In Thrust We Trust
To Tim Pickens, rockets are the only way to go.
- By Peter Garrison
- Air & Space magazine, July 2007
(Page 3 of 5)
It wasn’t long, though, before Pickens had another project to work on, for even higher stakes.
In 1999, Burt Rutan, who had launched his aeronautical engineering career 25 years earlier with an arresting series of canard designs for amateur airplane builders, came to Huntsville to speak to a chapter of the Experimental Aircraft Association. The visit had an ulterior motive; Rutan was scouting companies involved in rocket propulsion because he wanted to compete for the X Prize, a $10 million award awaiting anyone who could launch a reusable passenger vehicle into space twice within two weeks.
“You know, I’m getting bored with flying,” Pickens recalls Rutan announcing to the homebuilders (which must have been like Jesus saying to the apostles, “I’m getting tired of religion”).
“I’m really thinking about rocketships,” Rutan said. “I’ve looked at solid [fuel]s, I’ve looked at liquids, I’m looking at all options. If there are any rocket people out there who can steer me….” Rutan had been talking to the big players in industry—Aerojet and Thiokol—and both had offered existing engines. They even offered to send out guys in spacesuits to fuel it. “Spacesuits?” Rutan said. “We’re not even going to have spacesuits inside the ship!”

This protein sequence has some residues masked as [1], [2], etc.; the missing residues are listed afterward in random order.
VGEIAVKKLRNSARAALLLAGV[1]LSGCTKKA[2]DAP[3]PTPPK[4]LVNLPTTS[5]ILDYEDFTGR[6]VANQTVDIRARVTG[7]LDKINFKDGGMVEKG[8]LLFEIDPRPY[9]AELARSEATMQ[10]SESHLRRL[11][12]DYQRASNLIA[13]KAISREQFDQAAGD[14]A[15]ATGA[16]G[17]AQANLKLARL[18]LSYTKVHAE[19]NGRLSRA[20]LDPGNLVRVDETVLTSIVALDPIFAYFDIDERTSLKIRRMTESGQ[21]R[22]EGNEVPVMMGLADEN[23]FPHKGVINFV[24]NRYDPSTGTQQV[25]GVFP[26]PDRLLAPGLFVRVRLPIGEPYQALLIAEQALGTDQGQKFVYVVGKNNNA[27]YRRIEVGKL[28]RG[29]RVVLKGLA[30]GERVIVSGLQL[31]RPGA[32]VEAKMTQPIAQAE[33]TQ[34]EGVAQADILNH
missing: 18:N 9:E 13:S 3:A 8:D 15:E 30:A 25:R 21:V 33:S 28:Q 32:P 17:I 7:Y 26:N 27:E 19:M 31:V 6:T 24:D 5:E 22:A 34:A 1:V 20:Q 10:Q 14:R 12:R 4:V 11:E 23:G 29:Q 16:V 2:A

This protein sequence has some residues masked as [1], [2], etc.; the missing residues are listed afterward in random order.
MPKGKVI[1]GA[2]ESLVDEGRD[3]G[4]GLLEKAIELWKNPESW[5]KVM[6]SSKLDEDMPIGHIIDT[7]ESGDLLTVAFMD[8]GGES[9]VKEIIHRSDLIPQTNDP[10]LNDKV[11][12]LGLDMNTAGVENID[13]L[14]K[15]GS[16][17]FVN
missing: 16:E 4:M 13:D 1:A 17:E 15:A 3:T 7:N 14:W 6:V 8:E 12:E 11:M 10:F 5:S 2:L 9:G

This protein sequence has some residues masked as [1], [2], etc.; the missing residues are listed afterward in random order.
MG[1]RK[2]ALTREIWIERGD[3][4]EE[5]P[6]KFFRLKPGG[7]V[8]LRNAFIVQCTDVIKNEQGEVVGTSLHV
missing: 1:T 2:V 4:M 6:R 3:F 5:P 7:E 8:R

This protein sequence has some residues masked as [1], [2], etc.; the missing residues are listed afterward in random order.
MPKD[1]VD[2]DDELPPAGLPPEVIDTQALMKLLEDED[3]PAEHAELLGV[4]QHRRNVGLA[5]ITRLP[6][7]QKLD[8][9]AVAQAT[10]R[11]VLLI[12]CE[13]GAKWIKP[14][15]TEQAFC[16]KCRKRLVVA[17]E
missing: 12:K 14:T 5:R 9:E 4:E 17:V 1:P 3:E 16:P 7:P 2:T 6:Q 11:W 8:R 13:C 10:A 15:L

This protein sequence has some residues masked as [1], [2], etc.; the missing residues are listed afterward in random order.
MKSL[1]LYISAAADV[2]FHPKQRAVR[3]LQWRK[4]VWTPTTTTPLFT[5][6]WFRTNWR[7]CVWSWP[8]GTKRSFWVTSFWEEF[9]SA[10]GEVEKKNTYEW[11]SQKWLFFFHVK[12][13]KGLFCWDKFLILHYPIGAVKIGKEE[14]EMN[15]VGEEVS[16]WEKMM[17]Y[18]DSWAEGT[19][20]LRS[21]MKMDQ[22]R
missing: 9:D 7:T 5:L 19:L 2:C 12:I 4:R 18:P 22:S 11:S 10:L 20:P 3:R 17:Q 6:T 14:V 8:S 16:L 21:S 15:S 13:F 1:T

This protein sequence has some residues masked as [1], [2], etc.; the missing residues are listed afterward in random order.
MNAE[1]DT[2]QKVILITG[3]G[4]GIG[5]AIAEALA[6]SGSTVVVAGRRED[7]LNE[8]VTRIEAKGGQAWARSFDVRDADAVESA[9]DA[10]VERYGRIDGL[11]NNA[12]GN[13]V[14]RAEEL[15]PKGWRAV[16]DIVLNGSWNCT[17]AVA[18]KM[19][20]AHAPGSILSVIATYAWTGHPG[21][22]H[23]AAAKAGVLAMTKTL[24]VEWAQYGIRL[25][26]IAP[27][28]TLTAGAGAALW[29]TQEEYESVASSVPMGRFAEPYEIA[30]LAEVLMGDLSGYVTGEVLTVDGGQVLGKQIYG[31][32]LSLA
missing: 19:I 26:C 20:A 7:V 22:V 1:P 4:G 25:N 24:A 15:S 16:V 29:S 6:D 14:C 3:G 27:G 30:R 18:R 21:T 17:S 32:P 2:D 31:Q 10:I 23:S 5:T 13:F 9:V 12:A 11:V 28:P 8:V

After the meeting, Pickens introduced himself. “I’m really concerned,” he said. “If you go to the big guys, you’re gonna lose your shirt. And you ain’t never gonna come out of the woods.”
They talked at length, and Rutan, himself a maverick engineering prodigy, discerned in Pickens the same capability that had struck Greg Allison. Pickens convinced Rutan that he could make the X Prize motor happen. Returning to his company, Scaled Composites, in Mojave, California, Rutan gathered his team in a conference room for a working lunch and announced, “I’ve found the guy who’s going to put us in space.” He then played a video of the rocket bike and the rocket canoe. One Scaled engineer remembers the incredulous reaction. “ ‘Burt,’ everybody says, ‘you have lost your mind!’ ”
At that point it was still not a foregone conclusion that the engine for Rutan’s spaceship would be a hybrid. For a year the e-mails flew back and forth between him and Pickens, who was still only an unpaid advisor. In 2001 Rutan, having pared an initial list of 21 possible rocket engine suppliers down to six or seven, visited Space America, a now-defunct Huntsville-based company for which Pickens was then working. Space America intended to build a launch system for putting small payloads into orbit and had built a 12,000-pound-thrust regeneratively cooled liquid-fuel engine. But something unexpected happened during the presentation for Rutan. The wrong video somehow found its way into the VCR, and rather than a successful test firing Rutan was treated to the dramatic spectacle of the liquid engine blowing itself to smithereens. “Whoa!” Rutan exclaimed. “There went my crew.”
“That hosed it for liquid [fuel]s,” says Pickens, laughing.